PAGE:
The Spirit of the Lord

This coming Sunday is the 3rd Sunday of Ordinary Time at the opening of the public ministry as told in the Gospel of Luke. It strikes me as supremely appropriate that the first record of public ministry is the very living Word made flesh sharing the Word of God. Luke records these first spoken words of Jesus’ ministry:

18 “The Spirit of the Lord is upon me, because he has anointed me to bring glad tidings to the poor. He has sent me to proclaim liberty to captives and recovery of sight to the blind, to let the oppressed go free, 19 and to proclaim a year acceptable to the Lord.”

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Filled with the Spirit

This coming Sunday is the 4th Sunday in Advent in cycle C of the lectionary. Our Gospel is taken from Luke 1:39-45:

39 During those days Mary set out and traveled to the hill country in haste to a town of Judah, 40 where she entered the house of Zechariah and greeted Elizabeth. 41 When Elizabeth heard Mary’s greeting, the infant leaped in her womb, and Elizabeth, filled with the holy Spirit, 42 cried out in a loud voice and said, “Most blessed are you among women, and blessed is the fruit of your womb. 43 And how does this happen to me, that the mother of my Lord should come to me? 44 For at the moment the sound of your greeting reached my ears, the infant in my womb leaped for joy. 45 Blessed are you who believed that what was spoken to you by the Lord would be fulfilled.”

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Praying as we ought

“…the Spirit too comes to the aid of our weakness; for we do not know how to pray as we ought, but the Spirit itself intercedes with inexpressible groanings. And the one who searches hearts knows what is the intention of the Spirit, because it intercedes for the holy ones according to God’s will” (Roman 8:26-27)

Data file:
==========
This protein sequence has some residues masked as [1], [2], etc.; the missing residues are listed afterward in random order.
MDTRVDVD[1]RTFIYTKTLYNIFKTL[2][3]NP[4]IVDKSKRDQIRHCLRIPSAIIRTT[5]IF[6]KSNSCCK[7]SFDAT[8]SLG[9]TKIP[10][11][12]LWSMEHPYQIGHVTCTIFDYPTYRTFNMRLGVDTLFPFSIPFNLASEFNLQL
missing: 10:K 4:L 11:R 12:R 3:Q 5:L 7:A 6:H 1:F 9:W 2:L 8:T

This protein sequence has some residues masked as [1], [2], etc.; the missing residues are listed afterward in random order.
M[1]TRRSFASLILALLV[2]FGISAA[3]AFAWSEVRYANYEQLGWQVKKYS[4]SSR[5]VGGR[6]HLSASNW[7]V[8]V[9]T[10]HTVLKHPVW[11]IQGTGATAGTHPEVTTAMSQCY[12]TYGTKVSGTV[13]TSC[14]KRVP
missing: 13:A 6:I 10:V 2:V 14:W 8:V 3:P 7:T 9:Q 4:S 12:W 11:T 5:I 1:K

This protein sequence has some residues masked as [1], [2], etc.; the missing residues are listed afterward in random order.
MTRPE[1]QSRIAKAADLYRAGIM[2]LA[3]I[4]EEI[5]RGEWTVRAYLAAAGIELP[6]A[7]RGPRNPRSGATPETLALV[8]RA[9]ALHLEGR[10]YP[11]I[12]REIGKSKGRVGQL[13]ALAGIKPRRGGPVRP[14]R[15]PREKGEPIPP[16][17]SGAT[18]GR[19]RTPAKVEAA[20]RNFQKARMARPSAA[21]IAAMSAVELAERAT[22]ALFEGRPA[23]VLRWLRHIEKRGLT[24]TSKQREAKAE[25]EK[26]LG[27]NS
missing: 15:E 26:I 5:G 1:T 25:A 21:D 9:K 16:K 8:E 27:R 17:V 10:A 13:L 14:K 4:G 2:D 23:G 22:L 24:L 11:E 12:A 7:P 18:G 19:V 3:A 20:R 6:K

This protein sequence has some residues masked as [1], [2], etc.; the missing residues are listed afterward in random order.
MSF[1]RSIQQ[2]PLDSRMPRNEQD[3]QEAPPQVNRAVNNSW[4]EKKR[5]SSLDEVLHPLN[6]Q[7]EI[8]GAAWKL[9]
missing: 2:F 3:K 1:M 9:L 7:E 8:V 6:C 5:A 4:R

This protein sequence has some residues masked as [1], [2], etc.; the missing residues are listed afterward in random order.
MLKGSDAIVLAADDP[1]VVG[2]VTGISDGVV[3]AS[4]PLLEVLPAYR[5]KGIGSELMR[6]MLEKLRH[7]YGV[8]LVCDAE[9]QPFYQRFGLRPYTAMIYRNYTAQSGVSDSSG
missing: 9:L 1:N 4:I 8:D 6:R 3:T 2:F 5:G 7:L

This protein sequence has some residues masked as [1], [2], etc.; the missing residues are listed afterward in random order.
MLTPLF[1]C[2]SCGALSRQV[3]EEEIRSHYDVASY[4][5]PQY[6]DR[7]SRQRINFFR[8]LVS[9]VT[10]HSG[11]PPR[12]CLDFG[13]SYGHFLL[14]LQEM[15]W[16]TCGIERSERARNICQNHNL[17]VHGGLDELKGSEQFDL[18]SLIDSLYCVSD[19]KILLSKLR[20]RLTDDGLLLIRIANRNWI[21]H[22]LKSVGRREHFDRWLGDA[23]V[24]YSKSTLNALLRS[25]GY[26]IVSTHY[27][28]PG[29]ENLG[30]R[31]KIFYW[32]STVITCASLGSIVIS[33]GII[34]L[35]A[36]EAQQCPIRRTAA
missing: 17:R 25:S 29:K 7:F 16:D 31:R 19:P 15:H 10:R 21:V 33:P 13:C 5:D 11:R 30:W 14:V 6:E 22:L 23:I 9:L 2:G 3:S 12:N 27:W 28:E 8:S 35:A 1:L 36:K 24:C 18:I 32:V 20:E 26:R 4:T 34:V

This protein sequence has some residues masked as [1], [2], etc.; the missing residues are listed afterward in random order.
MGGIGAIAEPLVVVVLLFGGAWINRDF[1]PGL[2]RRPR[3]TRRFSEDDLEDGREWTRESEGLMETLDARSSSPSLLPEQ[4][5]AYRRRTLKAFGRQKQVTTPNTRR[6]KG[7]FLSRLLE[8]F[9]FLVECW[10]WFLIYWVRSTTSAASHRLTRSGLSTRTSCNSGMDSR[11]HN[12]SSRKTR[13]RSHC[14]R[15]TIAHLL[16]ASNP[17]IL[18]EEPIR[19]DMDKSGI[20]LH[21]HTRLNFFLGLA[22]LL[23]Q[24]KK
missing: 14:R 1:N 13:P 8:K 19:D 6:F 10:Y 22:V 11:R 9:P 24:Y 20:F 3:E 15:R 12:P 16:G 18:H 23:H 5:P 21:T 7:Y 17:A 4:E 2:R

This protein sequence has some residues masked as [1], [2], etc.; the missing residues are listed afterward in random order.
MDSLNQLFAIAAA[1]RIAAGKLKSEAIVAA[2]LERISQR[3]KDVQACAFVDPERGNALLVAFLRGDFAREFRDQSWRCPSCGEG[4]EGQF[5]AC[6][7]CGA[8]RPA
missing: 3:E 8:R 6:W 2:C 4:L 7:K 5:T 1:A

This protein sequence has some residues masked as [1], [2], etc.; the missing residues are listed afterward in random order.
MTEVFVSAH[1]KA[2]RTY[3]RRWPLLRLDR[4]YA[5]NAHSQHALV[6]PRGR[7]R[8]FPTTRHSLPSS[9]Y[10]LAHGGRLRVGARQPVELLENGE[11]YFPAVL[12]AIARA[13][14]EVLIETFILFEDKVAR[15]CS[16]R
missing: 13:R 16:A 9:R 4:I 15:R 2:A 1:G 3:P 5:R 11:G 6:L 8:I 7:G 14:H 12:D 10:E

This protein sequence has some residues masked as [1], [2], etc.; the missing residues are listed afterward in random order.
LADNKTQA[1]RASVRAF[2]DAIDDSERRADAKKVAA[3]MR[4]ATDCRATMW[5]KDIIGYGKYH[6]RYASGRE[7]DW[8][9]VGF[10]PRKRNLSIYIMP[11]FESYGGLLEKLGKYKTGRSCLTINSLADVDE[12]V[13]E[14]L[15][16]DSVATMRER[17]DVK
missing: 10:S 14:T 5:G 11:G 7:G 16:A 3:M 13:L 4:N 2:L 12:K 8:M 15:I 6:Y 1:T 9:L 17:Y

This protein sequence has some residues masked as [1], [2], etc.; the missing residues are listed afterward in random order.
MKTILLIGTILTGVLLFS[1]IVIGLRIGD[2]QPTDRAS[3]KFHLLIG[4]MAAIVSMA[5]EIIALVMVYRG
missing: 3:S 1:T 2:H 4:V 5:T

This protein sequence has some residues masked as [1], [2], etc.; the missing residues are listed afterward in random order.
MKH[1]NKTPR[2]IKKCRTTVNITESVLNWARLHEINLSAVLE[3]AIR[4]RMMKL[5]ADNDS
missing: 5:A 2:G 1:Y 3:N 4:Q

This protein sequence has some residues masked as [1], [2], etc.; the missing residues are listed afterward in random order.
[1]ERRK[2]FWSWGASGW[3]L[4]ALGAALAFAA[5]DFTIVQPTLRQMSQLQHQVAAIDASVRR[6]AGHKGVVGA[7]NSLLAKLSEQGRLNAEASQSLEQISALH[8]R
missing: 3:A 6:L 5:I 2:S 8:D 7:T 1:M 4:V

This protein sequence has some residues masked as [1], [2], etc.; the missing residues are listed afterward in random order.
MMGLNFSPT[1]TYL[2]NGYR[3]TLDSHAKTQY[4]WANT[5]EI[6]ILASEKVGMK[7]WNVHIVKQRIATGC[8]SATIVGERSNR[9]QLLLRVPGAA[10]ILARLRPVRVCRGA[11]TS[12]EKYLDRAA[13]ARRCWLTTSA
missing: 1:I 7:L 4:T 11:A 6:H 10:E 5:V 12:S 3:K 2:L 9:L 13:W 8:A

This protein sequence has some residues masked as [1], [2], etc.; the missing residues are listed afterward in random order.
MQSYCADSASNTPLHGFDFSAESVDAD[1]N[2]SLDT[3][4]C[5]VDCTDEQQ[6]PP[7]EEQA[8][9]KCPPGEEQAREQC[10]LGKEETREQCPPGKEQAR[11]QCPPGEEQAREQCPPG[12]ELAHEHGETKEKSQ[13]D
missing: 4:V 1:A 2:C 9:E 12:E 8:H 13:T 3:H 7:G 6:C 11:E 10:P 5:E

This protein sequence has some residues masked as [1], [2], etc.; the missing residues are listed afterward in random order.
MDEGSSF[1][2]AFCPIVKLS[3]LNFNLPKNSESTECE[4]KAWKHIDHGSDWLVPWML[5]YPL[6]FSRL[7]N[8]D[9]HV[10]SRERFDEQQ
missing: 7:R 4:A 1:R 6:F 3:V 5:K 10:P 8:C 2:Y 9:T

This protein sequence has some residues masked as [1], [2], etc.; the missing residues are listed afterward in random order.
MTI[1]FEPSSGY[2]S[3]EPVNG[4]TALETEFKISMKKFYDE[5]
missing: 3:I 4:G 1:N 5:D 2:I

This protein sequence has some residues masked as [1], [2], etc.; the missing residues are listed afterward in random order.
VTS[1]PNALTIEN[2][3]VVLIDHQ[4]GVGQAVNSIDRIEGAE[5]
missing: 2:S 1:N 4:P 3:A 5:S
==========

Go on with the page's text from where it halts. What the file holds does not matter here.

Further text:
And how are we to pray? One response is that as Jesus taught us: the Our Father. St. Paul knew that, so I suspect he had more in mind – after all the Holy Spirit had been given to the Church. St. Paul reminds us that, just as Jesus promised, we are not alone. We have a divine prayer partner. Let me suggest at least six ways the Holy Spirit intercedes for us. Continue reading

According to the flesh

The first reading for today is from St. Paul’s Letter to the Romans. The verses that caught my attention were: “…we are not debtors to the flesh, to live according to the flesh. For if you live according to the flesh, you will die, but if by the spirit you put to death the deeds of the body, you will live” (Rom 8:12-13). As you read it, the natural question that arises is “what does it mean to live according to the flesh?” Continue reading

Living Waters

Spirit-n-CommandmentsIn our Pentecost Sunday gospel, as noted in yesterday’s post, to the disciples gathered in the Upper Room on that first Easter evening Jesus first words were: “Peace be with you.” His second words were: “As the Father has sent me, so I send you.”  His thirds words were “Receive the Holy Spirit.” What had been promised in many ways in John 13-17, is now fulfilled in the giving of the Spirit. It also marks a turning point in salvation history as a fulfillment of the prophets, not just that the Messiah would come, but that the Messiah would begin the eschaton, the final era when the Kingdom of God would become manifest – and the future become present.